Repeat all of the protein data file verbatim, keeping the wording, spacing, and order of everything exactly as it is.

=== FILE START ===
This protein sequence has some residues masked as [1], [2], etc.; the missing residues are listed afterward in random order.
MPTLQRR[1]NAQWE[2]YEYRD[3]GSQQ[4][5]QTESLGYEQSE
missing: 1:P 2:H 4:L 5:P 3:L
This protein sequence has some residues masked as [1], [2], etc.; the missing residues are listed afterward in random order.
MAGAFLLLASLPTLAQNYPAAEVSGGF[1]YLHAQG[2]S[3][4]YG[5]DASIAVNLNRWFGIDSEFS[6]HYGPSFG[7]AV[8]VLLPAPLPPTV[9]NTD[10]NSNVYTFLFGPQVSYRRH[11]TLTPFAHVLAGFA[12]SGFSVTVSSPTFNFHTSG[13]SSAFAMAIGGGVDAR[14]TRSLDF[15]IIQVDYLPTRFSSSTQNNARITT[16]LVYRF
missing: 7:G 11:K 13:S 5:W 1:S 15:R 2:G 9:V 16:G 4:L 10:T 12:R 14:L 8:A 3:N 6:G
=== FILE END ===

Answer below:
This protein sequence has some residues masked as [1], [2], etc.; the missing residues are listed afterward in random order.
MPTLQRR[1]NAQWE[2]YEYRD[3]GSQQ[4][5]QTESLGYEQSE
missing: 1:P 2:H 4:L 5:P 3:L
This protein sequence has some residues masked as [1], [2], etc.; the missing residues are listed afterward in random order.
MAGAFLLLASLPTLAQNYPAAEVSGGF[1]YLHAQG[2]S[3][4]YG[5]DASIAVNLNRWFGIDSEFS[6]HYGPSFG[7]AV[8]VLLPAPLPPTV[9]NTD[10]NSNVYTFLFGPQVSYRRH[11]TLTPFAHVLAGFA[12]SGFSVTVSSPTFNFHTSG[13]SSAFAMAIGGGVDAR[14]TRSLDF[15]IIQVDYLPTRFSSSTQNNARITT[16]LVYRF
missing: 7:G 11:K 13:S 5:W 1:S 15:R 2:G 9:V 16:G 4:L 10:T 12:R 14:L 8:A 3:N 6:G